“I did a comparison using SQ Economy (using SQ flexi fares), Business and First/Suite fares. The business and first fares come out consistently to about 34 VM/$ (except for Taiwan as SQ has no First Class fares to Taipei). Economy fares went as high as 4% but I see those as less accurate since there can be quite a bit of seasonal fluctuation in Economy fares.”

The other, interesting conclusion Suleyman has

“Because the ‘rebate’ percentage is consistent across all classes, the card is actually better for redeeming Economy class tickets rather than premium class seats.

When redeeming from KF charts, miles are worth about 2c each when redeeming economy, 4.5c for business and 6c for first (this takes into account surcharges that needs to be paid for award tickets). So, this card will trump the best general miles earning card out there (UOB PRVI Miles – 1.6 miles/$ or 3.2c/$) when redeeming in Economy. For dining & overseas spend, it will still compare favorably with the 10x cards like UOB Preferred Platinum Amex & UOB Visa Signature (7.82 c/$, compared to 8c/$), but you have no issue with award availability and earns miles on the ticket

Conclusion is that this is the miles card to get if you are looking to fly economy class (perhaps even budget as well), which is an odd place to be in for a card targeting affluent/HNW…”

He’s hit the nail on the head here. So let’s say a VM has a fixed value of 3 cents. Recall that we said the value of a KF Mile varies depending on how you redeem it– from as low as 2 cents in economy to 7 cents in first.

S$1 General spending on the VM card gets you 1 VM (3 cents), whereas spending on the UOB PRVIMiles card gets 1.4 miles (from 15 May onwards) which is 2.8 cents if you redeem economy class tickets.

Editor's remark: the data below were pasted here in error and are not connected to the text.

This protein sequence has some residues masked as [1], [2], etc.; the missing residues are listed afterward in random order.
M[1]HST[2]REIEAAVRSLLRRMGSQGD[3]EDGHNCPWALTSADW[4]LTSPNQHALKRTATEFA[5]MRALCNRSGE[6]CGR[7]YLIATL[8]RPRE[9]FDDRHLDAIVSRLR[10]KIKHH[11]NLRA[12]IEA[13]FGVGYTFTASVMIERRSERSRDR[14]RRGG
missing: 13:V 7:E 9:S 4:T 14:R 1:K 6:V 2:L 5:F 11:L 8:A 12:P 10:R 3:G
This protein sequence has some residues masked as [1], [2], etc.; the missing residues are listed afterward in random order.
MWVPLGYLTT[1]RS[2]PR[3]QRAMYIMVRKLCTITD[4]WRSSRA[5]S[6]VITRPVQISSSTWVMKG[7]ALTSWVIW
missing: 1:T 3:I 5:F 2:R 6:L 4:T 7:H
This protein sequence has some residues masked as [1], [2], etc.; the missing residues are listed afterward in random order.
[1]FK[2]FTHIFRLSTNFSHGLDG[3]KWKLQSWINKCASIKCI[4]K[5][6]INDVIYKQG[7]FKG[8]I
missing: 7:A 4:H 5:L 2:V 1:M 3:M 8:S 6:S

Based on this math, the only sensible way of using the Voyage Card is to use it for general spending and earn economy class tickets (the Voyage Card loses out on specialised spend- S$1 on dining earns you 2.3 VMs ( 6.9 cents) versus 4 miles (8 cents economy, 16 cents business, 28 cents first) on the UOB Preferred Platinum card)

However, it’s good to emphasise again that the maths is not conclusive- you need to decide how much value you place on certainty. A Krisflyer mile is worth 4-5 cents IF you can redeem it for a business class saver ticket. A VM is ALWAYS worth 3 cents because you’re guaranteed a seat so long as commercial availability is present.

The value of a VM increases slightly when you consider how many miles you will earn from a VM-redeemed ticket. I’m not able to think of a way to value this option, but when you factor in the high annual fee and the lack of other perks I’m sure there’s some offsetting going on.

I realise this is a lot to take in, so my final thought on this is- if you ALWAYS redeem for business or first saver (or don’t redeem if neither is available), the Voyage Card is a bad deal.

Conclusion

The Voyage Card is so hard to assess precisely because we’ve never had anything quite like it in Singapore. On the one hand, I applaud OCBC for coming up with something new- the ability to redeem miles on any airline. On the other, I can’t help but feel this is more like a glorified cashback card. The VMs they give to you have a fixed value- OCBC is essentially giving you a 3% cashback card with special cashback bonuses for overseas and dining spend. Viewed this way the Voyage Card is really another failed attempt by OCBC to break into the miles market. They’d better hope people really have a fetish for metal cards, because the math certainly isn’t in their favour.

Why not learn about some better miles-earning cards here?

 

Etihad’s fourth alliance and its uses

photo by curlmedia

The Idea

  • Although not officially an alliance, Etihad’s diverse range of reciprocal mile earning and benefits arrangements make Etihad Guest a potential accrual option outside of Krisflyer
  • Due to is wide range of partners, oprhan miles can be accured in an Etihad Guest account and cashed out via PointsPay virtual Visa cards